Sam, Timberley, and I were in Lynchburg the last few days on a college visit for Sam at Liberty University. While we were there (and, privately, what prompted the visit in the first place), we saw Anna’s favorite band, Switchfoot. We never had the opportunity to see them with Anna, but have seen them three times now since we returned to the States. Each time we see them, it seems the show gets better.
Switchfoot had already became our family’s favorite band when we lived in Indonesia. We had their CDs A Beautiful Letdown (a gift from my brother), Nothing is Sound, and Oh! Gravity, as well as their first two CDs Legend of Chin and New Way to Be Human. I began to notice a difference in their lyrics from what we were used to hearing in today’s music. I still remember the day in our house in Semarang when I first heard the lyric to the song “More than Fine” from A Beautiful Letdown. “When I wake in the morning, I want to blow into pieces; I want more than just okay.” I knew at once that I needed to find out who these guys were. We were not disappointed.
Anna’s favorite song, I think, was “American Dream” from Oh! Gravity You can see in the photo below the colored hair bands she kept on her wrist. When I asked her one day if there was any significance to them, she smiled, looked at her brother, and sang out loud, “Red, White, Blue, and Gre-ee-een!” If you know the song, you’ll get it.
Their songs took on a new meaning for us after Anna’s death. I began to notice more carefully the intense tragedy of much of their music. It became very clear to me that the songwriter, Jon Foreman, has experienced significant loss of his own. How else would he be able to write “Amy’s Song” or “Yesterdays”? Another aspect of his music that was already known to me, but which took on a new life, was the immense debt Foreman owed to C.S. Lewis. Foreman had obviously read much of Lewis and he understood him. He understood Lewis’s portrayal of our lives as being in the shadows, but that we will one day see things as they really are. This was captured most clearly in the song Switchfoot did for the second Narnia soundtrack, “This is Home.”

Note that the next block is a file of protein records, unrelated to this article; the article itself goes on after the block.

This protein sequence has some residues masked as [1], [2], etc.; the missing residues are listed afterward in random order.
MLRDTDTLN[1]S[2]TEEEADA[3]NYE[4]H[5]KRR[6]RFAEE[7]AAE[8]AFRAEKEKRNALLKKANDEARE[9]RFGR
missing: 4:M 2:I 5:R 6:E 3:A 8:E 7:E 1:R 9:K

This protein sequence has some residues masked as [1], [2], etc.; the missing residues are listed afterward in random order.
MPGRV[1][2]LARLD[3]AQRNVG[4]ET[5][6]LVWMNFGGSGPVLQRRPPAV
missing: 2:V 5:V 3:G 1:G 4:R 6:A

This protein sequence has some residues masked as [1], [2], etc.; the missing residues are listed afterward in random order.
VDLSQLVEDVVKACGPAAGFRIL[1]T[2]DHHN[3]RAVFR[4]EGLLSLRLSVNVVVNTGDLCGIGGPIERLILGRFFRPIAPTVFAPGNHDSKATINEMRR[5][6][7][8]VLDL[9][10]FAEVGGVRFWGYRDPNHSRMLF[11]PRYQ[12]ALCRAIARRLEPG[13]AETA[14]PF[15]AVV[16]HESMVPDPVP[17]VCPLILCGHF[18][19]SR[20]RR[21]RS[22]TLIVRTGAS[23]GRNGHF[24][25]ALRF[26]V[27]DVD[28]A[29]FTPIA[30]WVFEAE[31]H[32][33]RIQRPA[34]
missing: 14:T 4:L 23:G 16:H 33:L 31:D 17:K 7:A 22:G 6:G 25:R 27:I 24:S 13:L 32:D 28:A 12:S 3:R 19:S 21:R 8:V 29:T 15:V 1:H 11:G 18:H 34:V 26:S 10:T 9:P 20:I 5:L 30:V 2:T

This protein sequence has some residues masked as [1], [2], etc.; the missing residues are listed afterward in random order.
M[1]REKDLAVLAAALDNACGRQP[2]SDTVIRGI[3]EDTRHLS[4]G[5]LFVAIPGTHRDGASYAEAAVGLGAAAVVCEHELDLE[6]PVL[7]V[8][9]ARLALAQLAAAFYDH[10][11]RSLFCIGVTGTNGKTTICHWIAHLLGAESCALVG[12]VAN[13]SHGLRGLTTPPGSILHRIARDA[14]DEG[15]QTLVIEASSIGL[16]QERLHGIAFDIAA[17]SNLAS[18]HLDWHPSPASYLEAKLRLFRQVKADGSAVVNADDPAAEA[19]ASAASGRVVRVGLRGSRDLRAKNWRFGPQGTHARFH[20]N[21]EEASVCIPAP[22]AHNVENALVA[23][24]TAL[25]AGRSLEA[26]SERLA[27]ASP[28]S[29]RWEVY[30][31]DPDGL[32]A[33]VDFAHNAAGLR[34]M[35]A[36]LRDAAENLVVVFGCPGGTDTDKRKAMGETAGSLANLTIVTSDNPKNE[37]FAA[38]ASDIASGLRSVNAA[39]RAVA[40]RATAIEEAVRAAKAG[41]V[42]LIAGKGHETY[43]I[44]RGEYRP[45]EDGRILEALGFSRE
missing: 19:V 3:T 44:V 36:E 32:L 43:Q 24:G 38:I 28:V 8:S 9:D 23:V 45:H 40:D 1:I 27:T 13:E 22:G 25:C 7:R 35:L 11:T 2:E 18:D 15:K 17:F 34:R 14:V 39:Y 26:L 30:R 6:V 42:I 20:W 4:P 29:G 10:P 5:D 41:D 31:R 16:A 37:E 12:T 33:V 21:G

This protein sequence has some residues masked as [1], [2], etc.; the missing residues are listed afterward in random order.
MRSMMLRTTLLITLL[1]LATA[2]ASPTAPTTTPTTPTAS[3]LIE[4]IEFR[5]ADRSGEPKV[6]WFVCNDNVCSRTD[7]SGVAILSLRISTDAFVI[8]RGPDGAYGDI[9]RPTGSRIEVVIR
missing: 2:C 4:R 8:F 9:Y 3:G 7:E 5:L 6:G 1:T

And they did it again on their latest album, Fading West. The last song, “Back to the Beginning Again” features this:
“I can feel it building up inside/The images that play inside my mind/The dreams that I’ve been dreaming all my life/The colors that live outside of the lines/But dreams aren’t all I hide beneath this skin/The cord is cut, the fears and doubts begin/My hope is anchored on the other side/with the colors that live outside of the lines.” Foreman understands that this life is not all we have. And it is not even what we might call the real life. It is a shadow of what is really real. Where the colors live outside the lines.
Anna would have loved the concert last night. Her favorite part, of course, would have been when Jon Foreman came out into the crowd, as he always does. Tonight, however, he stood right in front of her brother, Sam, and essentially sang another of her favorite songs, “This is Your Life”, to him. In the middle of the song, he borrowed Sam’s red sunglasses and wore them for awhile until he returned them to Sam and went back to the stage.
If you get a chance to see their Fading West concert, I would encourage you to see it. If you don’t know their music, it would do your soul some good to get to know it.